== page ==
Mort Mason soloed on Friday the 13th–April 1956–on an airplane with skis, in a 20-knot crosswind at Lake Hood, Alaska, in a serious snowstorm. Since that day, he successfully completed his Private License check ride on March 4, 1957. His ASES, Commercial and Instrument Rating followed. Mason says, “My logs, not always attentively kept, now show 18,000 flying hours as PIC. About 16,000 of those hours were made while flying the Alaska outback, just another of Alaska’s long list of ragbag bush pilots.” He’s had two books published by Voyageur Press: Flying the Alaska Wild and The Alaska Bush Pilot Chronicles. Both are available through Amazon.com.
Bruce McGregor’s dreams of flight began on his grandfather’s back porch, watching Douglas DC-3s and Convair CV-240s landing and departing from nearby Allegheny County Airport (then Pittsburgh’s commercial airport) in the early 1950s. After years of static, control-line and radio-controlled airplane building and flying, he put aside his aviation dreams for college, military service and girls until earning his private pilot license in 1969. Today with Commercial ASEL, ASES, AMEL and Instrument ratings, he is blessed to own and fly his experimental SeaRey and a Cessna P210 Silver Eagle (turboprop). He is doubly blessed with a wife who, after 20 years as an enthusiastic passenger, became a private pilot. She owns and flies a G1000 equipped Cessna 172.
Brent works as a management pilot for a large fractional operation in Ohio. He started flying in high school in Oklahoma and earned his private certificate his senior year. He attended college at Cameron University in Lawton, Oklahoma while building flight time. Subsequent ratings were obtained at North American Institute of Aviation in Las Cruces, NM. He has flown a myriad of airplanes in his 25+ years in the industry. Although he currently flies a Falcon 2000 at work, his real passion is light airplanes. In 2005 he started building a Vans RV-8 kit, which was completed in 2011. Prior to that, Brent restored a Bucker Jungster I biplane and a 1946 Ercoupe. He also taught for many years helping people obtain private, instrument, and commercial certificates, along with teaching tailwheel transitions. In his current role, he is exposed to industry-leading training and safety practices, such as Threat and Error Management, Safety Management Systems, and Crew Resource Management. Brent is also the creator of iFLYblog.com, a general aviation blog that discusses a wide range of topics applicable to pilots.
Anandeep Pannu, founder of Training Squadron, is a Certified Flight Instructor (CFI), and has been an aviation enthusiast all his life. Anandeep grew up an Air Force brat and now has the good fortune to fly a wide variety of aircraft including sailplanes, aerobatic airplanes, bush planes, Light Sport Aircraft, experimental aircraft, seaplanes, glass panel aircraft and warbirds. At various times he owned and/or co-owned a Cessna 150, a Beechcraft Bonanza and a Christen Eagle II aerobatic biplane. Anandeep is a competitive aerobatic pilot and has also taken part in US National soaring competitions. Anandeep teaches all aspects of flying at Training Squadron including tailwheel, aerobatics and warbird flying. He believes that the way GA pilots are being trained needs to be improved – Training Squadron was founded to train people the right way.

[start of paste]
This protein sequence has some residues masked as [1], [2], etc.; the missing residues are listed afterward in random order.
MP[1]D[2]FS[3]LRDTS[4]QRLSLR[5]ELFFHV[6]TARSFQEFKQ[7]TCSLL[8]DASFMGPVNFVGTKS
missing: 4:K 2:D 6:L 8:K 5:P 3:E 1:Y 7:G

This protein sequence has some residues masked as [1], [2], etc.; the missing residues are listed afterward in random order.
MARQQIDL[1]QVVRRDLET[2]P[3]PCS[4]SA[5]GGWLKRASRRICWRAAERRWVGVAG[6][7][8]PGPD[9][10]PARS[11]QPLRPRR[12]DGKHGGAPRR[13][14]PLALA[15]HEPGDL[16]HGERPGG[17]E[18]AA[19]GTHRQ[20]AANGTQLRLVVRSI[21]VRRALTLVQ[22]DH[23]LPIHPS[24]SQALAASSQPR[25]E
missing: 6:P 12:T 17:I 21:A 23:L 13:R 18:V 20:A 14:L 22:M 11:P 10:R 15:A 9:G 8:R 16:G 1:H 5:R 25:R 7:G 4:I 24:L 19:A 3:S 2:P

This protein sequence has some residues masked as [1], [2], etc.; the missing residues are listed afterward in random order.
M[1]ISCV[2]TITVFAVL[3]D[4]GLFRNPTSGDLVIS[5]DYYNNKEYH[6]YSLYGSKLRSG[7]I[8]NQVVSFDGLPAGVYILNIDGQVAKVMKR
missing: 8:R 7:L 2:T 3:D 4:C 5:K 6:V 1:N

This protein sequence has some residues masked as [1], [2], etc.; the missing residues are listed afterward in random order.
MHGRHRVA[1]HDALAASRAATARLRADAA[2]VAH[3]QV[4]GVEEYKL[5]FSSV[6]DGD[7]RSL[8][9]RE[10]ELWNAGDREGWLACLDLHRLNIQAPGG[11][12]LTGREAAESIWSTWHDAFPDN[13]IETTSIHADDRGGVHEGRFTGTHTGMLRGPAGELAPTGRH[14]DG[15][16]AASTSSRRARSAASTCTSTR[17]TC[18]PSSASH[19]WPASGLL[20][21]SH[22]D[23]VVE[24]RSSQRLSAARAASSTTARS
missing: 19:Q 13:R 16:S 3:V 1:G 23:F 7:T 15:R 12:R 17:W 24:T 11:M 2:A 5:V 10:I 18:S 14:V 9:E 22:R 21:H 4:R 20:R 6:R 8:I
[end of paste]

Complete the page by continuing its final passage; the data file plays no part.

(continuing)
Mark Phelps is a hard working freelance aviation writer and journalist. He got his start at the top of the heap, working for Richard Collins at Flying magazine in the mid-1980s. Since then, he has held senior positions in the editorial departments of the Experimental Aircraft Association in Oshkosh and Aviation International News in New Jersey. He also served in the communications department at Dassault Falcon Jet. Current freelance clients include all of the above, as well as the National Business Aviation Association, Society of Aviation and Flight Educators (SAFE), the National Aircraft Resellers Association (NARA), International Council of Air Shows (ICAS) and various corporate clients. Mark is an instrument rated pilot and a slowly improving guitar player. He lives in New Jersey with his wife and twin sons, and is always looking for more work to pay for new sneakers… and save for their college educations. He’d love to hear from you at MDPiii@hotmail.com.
A born aviation enthusiast for unknown reasons as there was no preceding family involvement in aviation. Soloed at age 16 in a J-3 Cub in 1967 at Creswell, OR and achieved Private license at age 18 in a Cessna 150 at Billings, MT. His working life has been, since 1977, and currently is as an aircraft engineer on aircraft ranging from ultralights (Sorrell Hiperlite) to the Boeing 737. Stephen holds FAA certificates: Commercial, SEL, MEL, Glider and CFI, CFII along with the old Ground Instructor Basic, Advanced and Instrument and A&P with Inspector Authorization. The FAA also has designated him as an Engineering Representative for aircraft certifications.
Frank grew up flying. His first flight was on his father’s lap in a Piper Pacer and started flight training when avgas was 25 cents a gallon. He’s taught flying, and was the recipient of Red Cross and CAP awards for emergency life-saving search and rescue missions. He’s presented 14 forums at Oshkosh and was the American Institute of Aeronautics and Astronautics (the astronaut’s professional society) 2001 featured convention speaker. He received the FAA Wright Brothers Master Pilot Award, the GE Outstanding Achievement Award, and the INC Magazine 500 Award. Mentored by his uncle, a former Flying Tiger, Frank rebuilt his (IFR!) Stinson Voyager: he imported the fourth Partenavia P68C to the US, perhaps his favorite aircraft. He championed GA programs at the Ohio Aerospace Institute, whilst managing NASA Mars and Venus exploration, artificial heart, breast-cancer detection, and brain-surgery projects. He founded satellite paging, hemodialysis, and consumer electronics companies. In Europe, he consulted for the Alp-Gotthard mega-tunnel railway project. Back in the US, he consults for the Rutgers University Opera Department. Really.